Have Questions About The Fed? Fear Not: Senator Kay Hagan Has Answers-A-Plenty

If after reading the two previous posts on the Federal Reserve as saviour of the western world and the Federal Reserve as responsible Central Bank willing to accept bankrupt equities as collateral in its discount window, left your with any unanswered questions, fear not for there is light at the end of the tunnel, and it is called Kay Hagan, Democratic Senator from North Carolina. Senator Hagan believes S 604/HR 1207 is unnecessary: you see the "immediate and broad disclosure that S. 604/HR 1207 would require, could disrupt the financial markets, and jeopardize our country's international finance relationships." Which presumably means that Senator Hagan grasps, comprehends and can explain in simple English such things as $600 billion worth of liquidity swap lines to foreign Central Banks, and the need for those. Additionally, she is aware that the Fed's discount window on occasion holds stocks of bankrupt companies as collateral. Not only that, but it is likely the case that professing a deep understanding of the functions of the Federal Reserve, Senator Hagan is willing to stake her political career and the well-being of her children in guaranteeing that the kind of systematic interference that the Fed has perpetrated via a $6.5 trillion dollar funding gap at foreign CBs is not only tolerable, but in fact beneficial for the US economy, and that a result of the dollar printer's constant and aggressive intervention in global and domestic monetary policy, the likelihood of major risk flaring episodes occurring in the future is zero.

After all, without definitive answers to these questions what naive and gullible Fed marionette would be willing to go to the public, defending legislation to perpetuate the opacity of the actions of the Federal Reserve, and in fact become a proxy for the anger of whatever is left of America's 150 million strong (and declining) middle class for if and when the entire situation disintegrates (which, based on simple physics, it will).

Which is why we solicit all our readers to contact Senator Hagan with a clear list of questions vis-a-vis the Federal Reserve (and if you have a problem coming up with some, feel free to copy some from Alan Grayson's key five information requests to be answered before Bernanke is reconfirmed). Senator Hagan may be reached at 1-877-852-9462. Once she gets back to you with answers, please forward those on to us so we may immediately publish them for broad consumption as many do not share Ms. Hagan's level of insight and moral certitude in the actions of the Federal Reserve.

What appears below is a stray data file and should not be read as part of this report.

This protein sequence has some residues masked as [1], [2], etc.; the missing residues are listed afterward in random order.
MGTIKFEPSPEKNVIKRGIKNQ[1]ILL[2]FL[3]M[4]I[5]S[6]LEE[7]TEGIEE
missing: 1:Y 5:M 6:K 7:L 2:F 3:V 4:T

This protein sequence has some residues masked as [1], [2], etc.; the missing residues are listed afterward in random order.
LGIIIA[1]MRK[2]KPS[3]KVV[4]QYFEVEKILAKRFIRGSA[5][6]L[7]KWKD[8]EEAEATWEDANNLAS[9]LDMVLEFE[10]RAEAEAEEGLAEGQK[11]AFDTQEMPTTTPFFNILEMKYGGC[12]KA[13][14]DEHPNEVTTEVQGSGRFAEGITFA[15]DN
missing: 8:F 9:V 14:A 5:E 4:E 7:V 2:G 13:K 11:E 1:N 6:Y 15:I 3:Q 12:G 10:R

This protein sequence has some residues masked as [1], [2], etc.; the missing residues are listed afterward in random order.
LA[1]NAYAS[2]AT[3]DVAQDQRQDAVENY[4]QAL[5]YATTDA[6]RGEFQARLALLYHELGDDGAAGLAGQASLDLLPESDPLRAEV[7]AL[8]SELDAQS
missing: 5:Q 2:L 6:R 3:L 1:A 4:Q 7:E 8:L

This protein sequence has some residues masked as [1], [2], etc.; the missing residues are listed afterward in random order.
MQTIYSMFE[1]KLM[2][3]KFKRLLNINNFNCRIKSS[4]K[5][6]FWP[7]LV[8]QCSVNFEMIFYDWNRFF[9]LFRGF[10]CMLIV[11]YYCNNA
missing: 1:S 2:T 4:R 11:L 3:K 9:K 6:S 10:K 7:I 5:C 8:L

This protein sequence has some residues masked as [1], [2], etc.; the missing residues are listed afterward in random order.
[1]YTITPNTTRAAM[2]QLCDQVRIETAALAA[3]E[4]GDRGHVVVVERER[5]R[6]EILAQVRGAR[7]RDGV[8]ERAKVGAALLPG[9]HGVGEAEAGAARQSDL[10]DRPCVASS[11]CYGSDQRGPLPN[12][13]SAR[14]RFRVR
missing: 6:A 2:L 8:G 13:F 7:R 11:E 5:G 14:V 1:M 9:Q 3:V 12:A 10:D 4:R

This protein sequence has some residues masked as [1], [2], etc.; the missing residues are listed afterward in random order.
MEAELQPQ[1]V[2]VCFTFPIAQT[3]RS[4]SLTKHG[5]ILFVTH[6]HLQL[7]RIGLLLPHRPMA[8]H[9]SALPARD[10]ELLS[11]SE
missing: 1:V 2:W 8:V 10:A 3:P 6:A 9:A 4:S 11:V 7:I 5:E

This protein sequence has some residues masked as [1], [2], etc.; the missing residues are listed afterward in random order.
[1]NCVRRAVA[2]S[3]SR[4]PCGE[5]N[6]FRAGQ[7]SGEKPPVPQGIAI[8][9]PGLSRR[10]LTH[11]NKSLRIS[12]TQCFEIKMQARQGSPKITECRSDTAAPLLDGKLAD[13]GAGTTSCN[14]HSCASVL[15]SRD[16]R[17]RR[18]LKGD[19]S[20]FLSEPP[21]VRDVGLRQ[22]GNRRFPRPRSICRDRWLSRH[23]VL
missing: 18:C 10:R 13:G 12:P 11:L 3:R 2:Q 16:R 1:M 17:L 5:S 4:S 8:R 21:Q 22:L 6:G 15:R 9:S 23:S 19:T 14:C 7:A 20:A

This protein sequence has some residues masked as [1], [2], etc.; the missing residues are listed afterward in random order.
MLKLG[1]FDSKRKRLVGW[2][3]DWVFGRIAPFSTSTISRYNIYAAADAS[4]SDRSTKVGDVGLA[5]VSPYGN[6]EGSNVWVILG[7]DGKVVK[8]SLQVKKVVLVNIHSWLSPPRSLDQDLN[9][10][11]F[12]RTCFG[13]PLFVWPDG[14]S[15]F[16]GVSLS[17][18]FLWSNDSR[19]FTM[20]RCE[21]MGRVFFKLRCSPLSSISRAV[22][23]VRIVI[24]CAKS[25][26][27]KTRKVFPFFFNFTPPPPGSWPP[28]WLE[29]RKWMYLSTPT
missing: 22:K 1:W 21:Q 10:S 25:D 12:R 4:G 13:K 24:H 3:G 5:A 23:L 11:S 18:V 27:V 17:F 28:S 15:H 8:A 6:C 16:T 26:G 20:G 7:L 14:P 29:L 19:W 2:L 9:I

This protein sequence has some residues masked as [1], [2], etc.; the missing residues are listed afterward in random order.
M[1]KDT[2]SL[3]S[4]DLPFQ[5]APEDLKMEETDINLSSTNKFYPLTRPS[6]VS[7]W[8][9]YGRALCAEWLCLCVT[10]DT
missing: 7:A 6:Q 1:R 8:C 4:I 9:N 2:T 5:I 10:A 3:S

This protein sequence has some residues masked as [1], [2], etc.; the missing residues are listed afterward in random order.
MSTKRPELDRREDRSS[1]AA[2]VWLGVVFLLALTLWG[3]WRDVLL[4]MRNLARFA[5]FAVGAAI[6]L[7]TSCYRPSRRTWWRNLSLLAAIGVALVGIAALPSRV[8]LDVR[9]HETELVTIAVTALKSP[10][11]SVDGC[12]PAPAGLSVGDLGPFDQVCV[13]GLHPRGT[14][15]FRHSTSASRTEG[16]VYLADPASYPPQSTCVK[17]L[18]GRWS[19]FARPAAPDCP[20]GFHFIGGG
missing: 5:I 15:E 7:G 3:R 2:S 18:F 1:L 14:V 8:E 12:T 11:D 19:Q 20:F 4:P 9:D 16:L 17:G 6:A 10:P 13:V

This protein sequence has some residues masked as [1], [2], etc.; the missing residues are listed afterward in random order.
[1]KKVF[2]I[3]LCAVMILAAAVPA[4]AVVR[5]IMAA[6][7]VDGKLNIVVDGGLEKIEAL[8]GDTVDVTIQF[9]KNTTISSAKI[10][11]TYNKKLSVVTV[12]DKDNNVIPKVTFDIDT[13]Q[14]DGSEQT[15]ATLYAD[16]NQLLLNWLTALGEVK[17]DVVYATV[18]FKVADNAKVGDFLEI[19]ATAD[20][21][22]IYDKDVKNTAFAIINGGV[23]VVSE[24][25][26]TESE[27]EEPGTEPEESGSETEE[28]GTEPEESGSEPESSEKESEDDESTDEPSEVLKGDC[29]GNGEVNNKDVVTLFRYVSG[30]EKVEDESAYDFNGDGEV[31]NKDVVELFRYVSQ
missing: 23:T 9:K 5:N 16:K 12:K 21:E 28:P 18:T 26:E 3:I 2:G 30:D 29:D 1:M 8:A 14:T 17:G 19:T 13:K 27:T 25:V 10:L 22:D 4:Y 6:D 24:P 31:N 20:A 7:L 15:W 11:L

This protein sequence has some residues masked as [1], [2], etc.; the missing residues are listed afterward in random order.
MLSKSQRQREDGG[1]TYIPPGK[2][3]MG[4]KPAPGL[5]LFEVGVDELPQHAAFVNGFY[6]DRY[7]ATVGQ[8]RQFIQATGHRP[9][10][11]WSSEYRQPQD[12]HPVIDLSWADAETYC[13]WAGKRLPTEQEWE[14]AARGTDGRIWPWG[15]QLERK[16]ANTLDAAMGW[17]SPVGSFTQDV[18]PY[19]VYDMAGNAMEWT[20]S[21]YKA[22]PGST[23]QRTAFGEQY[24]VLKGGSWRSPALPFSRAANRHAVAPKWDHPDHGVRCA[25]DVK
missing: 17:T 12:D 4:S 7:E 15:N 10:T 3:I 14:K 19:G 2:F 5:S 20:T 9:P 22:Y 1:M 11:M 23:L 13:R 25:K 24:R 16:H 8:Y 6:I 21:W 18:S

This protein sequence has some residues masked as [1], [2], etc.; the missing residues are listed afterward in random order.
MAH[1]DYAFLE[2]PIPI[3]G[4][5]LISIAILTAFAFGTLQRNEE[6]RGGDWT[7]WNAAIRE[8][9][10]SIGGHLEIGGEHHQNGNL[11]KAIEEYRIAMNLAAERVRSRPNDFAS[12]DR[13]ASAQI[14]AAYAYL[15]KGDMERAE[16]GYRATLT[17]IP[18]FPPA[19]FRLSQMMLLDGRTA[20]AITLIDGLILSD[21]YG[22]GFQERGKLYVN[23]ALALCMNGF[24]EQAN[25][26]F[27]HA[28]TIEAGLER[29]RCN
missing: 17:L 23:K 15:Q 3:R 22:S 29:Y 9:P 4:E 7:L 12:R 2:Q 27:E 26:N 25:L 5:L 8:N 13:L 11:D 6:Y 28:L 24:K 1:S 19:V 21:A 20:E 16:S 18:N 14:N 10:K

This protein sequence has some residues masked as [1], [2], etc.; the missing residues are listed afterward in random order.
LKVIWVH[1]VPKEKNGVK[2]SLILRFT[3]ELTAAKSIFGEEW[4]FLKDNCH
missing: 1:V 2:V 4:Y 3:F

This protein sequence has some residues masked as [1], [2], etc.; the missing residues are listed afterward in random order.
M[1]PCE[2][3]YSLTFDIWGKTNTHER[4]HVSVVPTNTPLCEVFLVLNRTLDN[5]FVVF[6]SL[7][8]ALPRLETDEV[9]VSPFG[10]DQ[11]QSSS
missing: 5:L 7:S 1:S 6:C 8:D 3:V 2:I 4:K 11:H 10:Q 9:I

Letter sent out earlier today by Senator Hagan slamming the Federal Reserve Sunshine Act:

 


 

October 19, 2009


Dear Friend,

 

Thank you for your message expressing support for the Federal Reserve Sunshine Act. I appreciate hearing your thoughts on this important issue. I apologize for my delayed response.

The Federal Reserve Sunshine Act (S. 604 / H.R. 1207) was introduced in the Senate on March 16, 2009, and in the House of Representatives on February 26, 2009. The Senate bill was referred to the Committee on Banking, Housing, and Urban Affairs and the House bill was referred to the Committee on Financial Services. Both bills reform the manner in which the Board of Governors of the Federal Reserve System is audited by the General Accountability Office (GAO) and the manner in which such audits are reported.

Under the Federal Banking Agency Audit Act (PL 95-320), the GAO has the authority to conduct financial and performance audits of the Board of Governors, and the Federal Reserve banks and branches. However, such audits are limited, as the law stipulates that monetary policy operations, foreign transactions, and the Federal Open Market Committee operations are excluded from the scope of the GAO audits. The Federal Reserve Sunshine Act seeks to expand the GAO's authority by removing these limitations.

As the Federal Reserve Sunshine Act is currently written, I am opposed to the legislation. Under common usage of the term audit -- an examination of accounts and records -- there is already a 100 percent audit of the Federal Reserve. Furthermore, Congress already reviews semi-annual reports on monetary policy submitted by the Board of Governors as required under the Full Employment and Balanced Growth Act (PL 95-523).

When Congress passed the Federal Banking Agency Audit Act in 1978, the legislation attempted to balance the need for public accountability of the Federal Reserve with the need to insulate the Reserve's monetary policy function from political pressures. I believe this balance must be maintained going forward.

The formulation of monetary policy is a decision-making process that involves information gathering from a host of foreign governments and central banks. The information provided from those exchanges is critical and extremely sensitive. The immediate and broad disclosure that S. 604 would require could disrupt the financial markets, and jeopardize our country's international finance relationships. Ultimately, it would be taxpayers who would bear the brunt of any losses resulting from policies caused by untimely disclosure of sensitive information. Because of this, I do not believe the benefits of legislation like the Federal Reserve Sunshine Act outweigh the costs.
Again, thank you for contacting my office. It is truly an honor to represent North Carolina in the United States Senate, and I hope you will not hesitate to contact me in the future should you have any further questions or concerns.

Sincerely,

Kay R. Hagan

United States Senator, North Carolina

Please do not reply to this email. Instead, if you have further questions, please visit www.hagan.senate.gov and fill out my web form for your inquiry. Thank you.